The interesting change in conversations lately is that the term mobile has become more of a description of a current in-place technology platform, replaced from a leading edge standpoint by multi-screen. Yes, multi-screen is the term many thought-leaders are using to describe an environment that includes computers, smartphones and tablets. To make it even more interesting the multi-screen term seems to contemplate the unknown but expected tablet successor(s).
So why is this interesting enough to mention in a blog? Primarily growth and impact. Our friends at Forrester are very excited about the potential growth of tablets. Their forecasts for the U.S. show a shift from 10.3 m tablet users in 2010 to 26m in 2011 to 82.1 m in 2015. Eight times as many tablet users in just 4 – 5 years.
With 82 million tablet users in the U.S. in the near future we really need to do some planning for increased usage complexity in this multi-screen environment (remember, PCs and mobile won’t go away). Companies need an outlook on how their customers and prospects will likely use their multiple screens to find and consume content, transact and tell their friends and co-workers about it.
Companies that successfully engage in the multi-screen environment will win not only by creating the right experience across customers and platforms. They will also make proper decisions about the technical and process architectures that are needed to deliver these experiences.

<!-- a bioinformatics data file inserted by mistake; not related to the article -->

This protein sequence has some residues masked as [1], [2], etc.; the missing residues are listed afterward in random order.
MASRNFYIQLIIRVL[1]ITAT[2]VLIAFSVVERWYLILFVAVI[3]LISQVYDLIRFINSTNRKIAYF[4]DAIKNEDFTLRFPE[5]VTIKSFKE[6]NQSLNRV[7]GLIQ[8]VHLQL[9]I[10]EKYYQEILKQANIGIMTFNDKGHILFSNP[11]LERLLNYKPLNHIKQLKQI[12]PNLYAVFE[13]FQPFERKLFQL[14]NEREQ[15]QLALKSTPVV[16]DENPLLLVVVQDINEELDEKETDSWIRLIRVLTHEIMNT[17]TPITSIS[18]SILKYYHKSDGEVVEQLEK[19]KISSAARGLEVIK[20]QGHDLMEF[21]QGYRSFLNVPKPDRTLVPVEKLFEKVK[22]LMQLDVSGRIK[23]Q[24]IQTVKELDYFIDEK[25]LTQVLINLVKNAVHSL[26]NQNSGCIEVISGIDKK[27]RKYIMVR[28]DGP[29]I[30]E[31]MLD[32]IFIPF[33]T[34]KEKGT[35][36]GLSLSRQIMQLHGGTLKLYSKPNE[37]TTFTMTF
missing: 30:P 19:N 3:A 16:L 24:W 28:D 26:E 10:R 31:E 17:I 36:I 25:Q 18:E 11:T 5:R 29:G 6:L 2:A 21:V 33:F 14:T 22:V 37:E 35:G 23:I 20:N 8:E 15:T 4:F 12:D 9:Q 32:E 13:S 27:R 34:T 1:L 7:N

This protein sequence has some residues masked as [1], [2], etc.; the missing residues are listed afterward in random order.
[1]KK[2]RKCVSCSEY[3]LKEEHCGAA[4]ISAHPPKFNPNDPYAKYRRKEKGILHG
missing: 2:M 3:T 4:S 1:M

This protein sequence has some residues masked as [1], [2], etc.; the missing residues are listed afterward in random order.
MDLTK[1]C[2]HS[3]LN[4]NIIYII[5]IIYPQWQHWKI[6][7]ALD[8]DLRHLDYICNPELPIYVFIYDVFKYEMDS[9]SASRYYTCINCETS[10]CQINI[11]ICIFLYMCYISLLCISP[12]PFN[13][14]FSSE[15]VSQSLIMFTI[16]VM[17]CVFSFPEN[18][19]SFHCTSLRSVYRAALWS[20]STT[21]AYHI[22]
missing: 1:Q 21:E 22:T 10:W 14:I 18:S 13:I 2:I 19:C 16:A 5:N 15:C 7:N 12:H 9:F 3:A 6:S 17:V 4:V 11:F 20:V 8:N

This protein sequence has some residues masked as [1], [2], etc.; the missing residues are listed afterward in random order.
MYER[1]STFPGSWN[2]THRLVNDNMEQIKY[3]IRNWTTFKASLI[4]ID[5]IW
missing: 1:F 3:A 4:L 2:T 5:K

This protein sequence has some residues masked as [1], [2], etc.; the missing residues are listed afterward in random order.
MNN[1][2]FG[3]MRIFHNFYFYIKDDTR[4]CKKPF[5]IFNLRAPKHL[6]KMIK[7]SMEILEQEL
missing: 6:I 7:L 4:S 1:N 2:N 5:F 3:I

For many strategists and technology providers we are seeing another shift in conjunction with the move to multi-screen. To us there is a shift from a Customer Relationship Management (CRM) mindset to that of Customer Experience Management (CEM). Many of the CRM tactics always made sense and will continue to. But really, they just help us do a better job of managing the customer experience.
Retailers’ work has been highly visible as they support a variety of interaction points across all platforms from stores to online, mobile and tablet. But how hard has it been to optimize experiences and what kind of costs and chaos has been endured to create the appropriate content and have it flow seamlessly in the new multi-screen environment?
While the retailer example is fairly well understood, what about B2B? Many of our B2B clients are in the process of just now getting their website to accurately represent their brand and are just starting to understand how to manage web content and digital assets. The people that make up their customer base are living in this multi-screen world as consumers and have expectations. A potentially significant reward exists for the B2B companies who understand how to effectively and efficiently create meaningful experiences in the multi-screen environment.
As companies better understand how appropriate screen and experience pairings will drive customer and prospect behavior it becomes important to examine the technology that will drive revenue and margin and keep the work interesting for humans. How do they avoid creating standalone platforms, processes and support teams for each screen?
Think hard about how to differentiate your company in the multi-screen world. Then take a long look at your technology and decide how it can create experiences that support a variety of customers in multiple divisions spread across many regions around the world. You will probably need to make some changes. Don’t wait too long because without embracing the growing multi-screen environment your company will become less competitive, watching others grow.